There’s a young man at the cattle ranch who could be anyone’s kid, since the whole team slept with his mama. Jake Spoon (Robert Urich) rides back into town to meet up with his former Ranger pals, and something about him is immediately off-putting so you know he’ll be trouble.
Most of the men seem to be infatuated with the town’s one-and-only prostitute, Lorena (Diane Lane). It’s more than a love triangle; it’s kind of a love pentagon. Each of the women in Lonesome Dove has at least two love interests, which is actually super fitting for the ratio of men to women in those small towns.
There’s also side drama with Sheriff July Johnson (Chris Cooper) and his wife Elmira (Glenne Hedley). He goes out on the trail of Jake Spoon, who shot a man in Arkansas, and Elmira makes July bring her son along – then promptly takes off in search of her ex whom she regrets leaving. That drives Johnson’s deputy Roscoe Brown (one of my faves, Barry Corbin) on his own quest to find and notify the Sheriff about his wife’s antics.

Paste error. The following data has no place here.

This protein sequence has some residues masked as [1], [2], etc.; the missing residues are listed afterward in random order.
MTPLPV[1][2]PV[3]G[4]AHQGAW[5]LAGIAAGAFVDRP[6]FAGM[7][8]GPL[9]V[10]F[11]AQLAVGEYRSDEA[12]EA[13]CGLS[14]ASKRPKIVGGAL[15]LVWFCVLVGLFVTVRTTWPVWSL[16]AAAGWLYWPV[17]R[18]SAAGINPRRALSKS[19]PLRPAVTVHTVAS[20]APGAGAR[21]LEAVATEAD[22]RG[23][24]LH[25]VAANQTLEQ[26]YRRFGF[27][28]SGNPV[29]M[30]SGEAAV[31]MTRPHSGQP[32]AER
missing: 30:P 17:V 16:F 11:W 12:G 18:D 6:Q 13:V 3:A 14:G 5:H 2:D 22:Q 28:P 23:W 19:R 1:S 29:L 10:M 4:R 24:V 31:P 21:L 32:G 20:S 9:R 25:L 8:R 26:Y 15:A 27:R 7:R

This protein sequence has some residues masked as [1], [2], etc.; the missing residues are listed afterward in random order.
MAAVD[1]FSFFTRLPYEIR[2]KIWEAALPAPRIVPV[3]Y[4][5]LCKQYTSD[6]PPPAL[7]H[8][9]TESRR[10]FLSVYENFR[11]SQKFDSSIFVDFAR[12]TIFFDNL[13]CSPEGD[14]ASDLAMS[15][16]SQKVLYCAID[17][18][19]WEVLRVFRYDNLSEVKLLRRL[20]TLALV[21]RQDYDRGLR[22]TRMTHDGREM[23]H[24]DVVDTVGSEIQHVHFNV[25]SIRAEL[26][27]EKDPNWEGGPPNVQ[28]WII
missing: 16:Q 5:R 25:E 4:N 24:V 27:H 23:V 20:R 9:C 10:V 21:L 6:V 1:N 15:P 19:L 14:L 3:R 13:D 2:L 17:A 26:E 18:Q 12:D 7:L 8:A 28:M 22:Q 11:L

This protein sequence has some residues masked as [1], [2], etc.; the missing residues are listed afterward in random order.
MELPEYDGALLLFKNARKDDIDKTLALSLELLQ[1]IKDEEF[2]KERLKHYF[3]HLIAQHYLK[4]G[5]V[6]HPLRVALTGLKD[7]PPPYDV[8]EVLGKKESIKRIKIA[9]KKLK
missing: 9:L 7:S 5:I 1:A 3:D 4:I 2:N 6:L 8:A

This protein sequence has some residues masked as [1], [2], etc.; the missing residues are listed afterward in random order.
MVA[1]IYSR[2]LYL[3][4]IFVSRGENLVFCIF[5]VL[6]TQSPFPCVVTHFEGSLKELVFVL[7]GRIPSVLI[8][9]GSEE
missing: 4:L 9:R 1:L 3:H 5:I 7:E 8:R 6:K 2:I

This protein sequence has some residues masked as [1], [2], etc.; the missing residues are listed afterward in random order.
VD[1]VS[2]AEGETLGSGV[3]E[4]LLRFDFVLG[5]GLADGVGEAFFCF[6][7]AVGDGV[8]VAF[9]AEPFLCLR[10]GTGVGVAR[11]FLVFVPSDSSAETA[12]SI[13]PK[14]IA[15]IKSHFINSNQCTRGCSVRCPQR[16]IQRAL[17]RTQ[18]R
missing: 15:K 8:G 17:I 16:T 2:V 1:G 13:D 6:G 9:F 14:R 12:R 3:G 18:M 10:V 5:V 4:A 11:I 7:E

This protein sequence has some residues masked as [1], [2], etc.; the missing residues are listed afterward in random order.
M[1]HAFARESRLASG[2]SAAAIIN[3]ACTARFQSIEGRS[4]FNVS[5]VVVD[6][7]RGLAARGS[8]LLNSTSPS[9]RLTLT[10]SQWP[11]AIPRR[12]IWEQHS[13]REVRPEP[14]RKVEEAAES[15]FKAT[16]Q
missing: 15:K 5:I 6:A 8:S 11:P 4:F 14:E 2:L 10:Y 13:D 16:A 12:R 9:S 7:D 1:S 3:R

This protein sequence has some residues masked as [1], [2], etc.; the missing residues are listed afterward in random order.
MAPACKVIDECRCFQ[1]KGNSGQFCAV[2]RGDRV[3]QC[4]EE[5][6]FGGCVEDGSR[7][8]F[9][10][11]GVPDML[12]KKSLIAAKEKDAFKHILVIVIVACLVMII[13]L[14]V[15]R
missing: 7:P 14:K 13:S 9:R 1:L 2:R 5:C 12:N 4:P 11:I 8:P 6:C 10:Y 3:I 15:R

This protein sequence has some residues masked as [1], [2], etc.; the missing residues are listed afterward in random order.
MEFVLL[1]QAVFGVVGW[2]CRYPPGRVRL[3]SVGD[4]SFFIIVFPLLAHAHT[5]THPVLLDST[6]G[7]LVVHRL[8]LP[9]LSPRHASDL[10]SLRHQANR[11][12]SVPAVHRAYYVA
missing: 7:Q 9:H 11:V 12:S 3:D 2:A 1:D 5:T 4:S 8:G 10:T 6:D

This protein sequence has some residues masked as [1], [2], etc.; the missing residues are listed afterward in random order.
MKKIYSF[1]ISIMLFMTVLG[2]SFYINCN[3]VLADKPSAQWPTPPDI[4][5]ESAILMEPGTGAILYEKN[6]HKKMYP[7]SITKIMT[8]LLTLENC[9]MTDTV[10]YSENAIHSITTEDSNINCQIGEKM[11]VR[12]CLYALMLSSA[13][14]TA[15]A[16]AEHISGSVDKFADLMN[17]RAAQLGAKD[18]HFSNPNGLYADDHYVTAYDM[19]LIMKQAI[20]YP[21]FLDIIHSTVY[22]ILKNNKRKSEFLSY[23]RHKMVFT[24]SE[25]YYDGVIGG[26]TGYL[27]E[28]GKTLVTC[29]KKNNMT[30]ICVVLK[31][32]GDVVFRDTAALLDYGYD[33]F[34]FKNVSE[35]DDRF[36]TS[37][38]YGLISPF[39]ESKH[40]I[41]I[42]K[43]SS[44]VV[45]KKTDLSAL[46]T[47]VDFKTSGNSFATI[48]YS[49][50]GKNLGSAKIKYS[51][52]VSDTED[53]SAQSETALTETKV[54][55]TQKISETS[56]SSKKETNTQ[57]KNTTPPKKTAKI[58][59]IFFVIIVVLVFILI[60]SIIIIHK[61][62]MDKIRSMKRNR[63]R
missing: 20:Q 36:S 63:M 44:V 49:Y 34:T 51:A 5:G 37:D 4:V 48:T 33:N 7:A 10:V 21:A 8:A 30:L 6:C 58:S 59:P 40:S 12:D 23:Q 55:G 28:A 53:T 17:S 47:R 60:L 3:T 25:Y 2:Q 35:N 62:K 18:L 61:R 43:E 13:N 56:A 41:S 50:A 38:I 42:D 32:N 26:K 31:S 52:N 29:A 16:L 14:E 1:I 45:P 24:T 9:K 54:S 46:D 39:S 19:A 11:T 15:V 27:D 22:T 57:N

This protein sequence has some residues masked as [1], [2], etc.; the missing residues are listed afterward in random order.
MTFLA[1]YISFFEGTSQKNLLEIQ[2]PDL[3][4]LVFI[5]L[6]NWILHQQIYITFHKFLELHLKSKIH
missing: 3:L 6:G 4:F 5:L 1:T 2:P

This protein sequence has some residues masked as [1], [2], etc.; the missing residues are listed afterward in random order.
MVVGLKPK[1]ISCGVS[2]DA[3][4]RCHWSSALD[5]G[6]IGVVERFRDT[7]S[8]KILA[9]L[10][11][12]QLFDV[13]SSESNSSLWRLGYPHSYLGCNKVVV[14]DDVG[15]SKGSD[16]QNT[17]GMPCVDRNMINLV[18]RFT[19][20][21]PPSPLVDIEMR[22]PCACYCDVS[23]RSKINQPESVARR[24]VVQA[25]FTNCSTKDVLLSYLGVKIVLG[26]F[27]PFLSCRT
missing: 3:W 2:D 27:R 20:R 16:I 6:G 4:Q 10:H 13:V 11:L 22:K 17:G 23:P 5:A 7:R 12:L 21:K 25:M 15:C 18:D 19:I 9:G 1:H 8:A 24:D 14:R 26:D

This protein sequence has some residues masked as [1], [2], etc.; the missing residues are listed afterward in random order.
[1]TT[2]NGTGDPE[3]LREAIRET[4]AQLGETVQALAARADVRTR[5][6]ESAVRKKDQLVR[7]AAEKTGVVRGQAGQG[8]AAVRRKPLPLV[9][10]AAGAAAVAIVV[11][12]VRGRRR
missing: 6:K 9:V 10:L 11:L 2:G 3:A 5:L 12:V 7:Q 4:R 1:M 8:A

(If you’re already lost, imagine that it took an hour and a half plus reading Wikipedia to grasp enough of the initial plot points to write three damn paragraphs.)
There’s plenty of soapy drama, but there’s no dramatic tension, if that makes sense. No obstacles other than a couple of exciting scenes with a storm. Then BAM, part one ends with a hella sad incident that picks off one of the characters.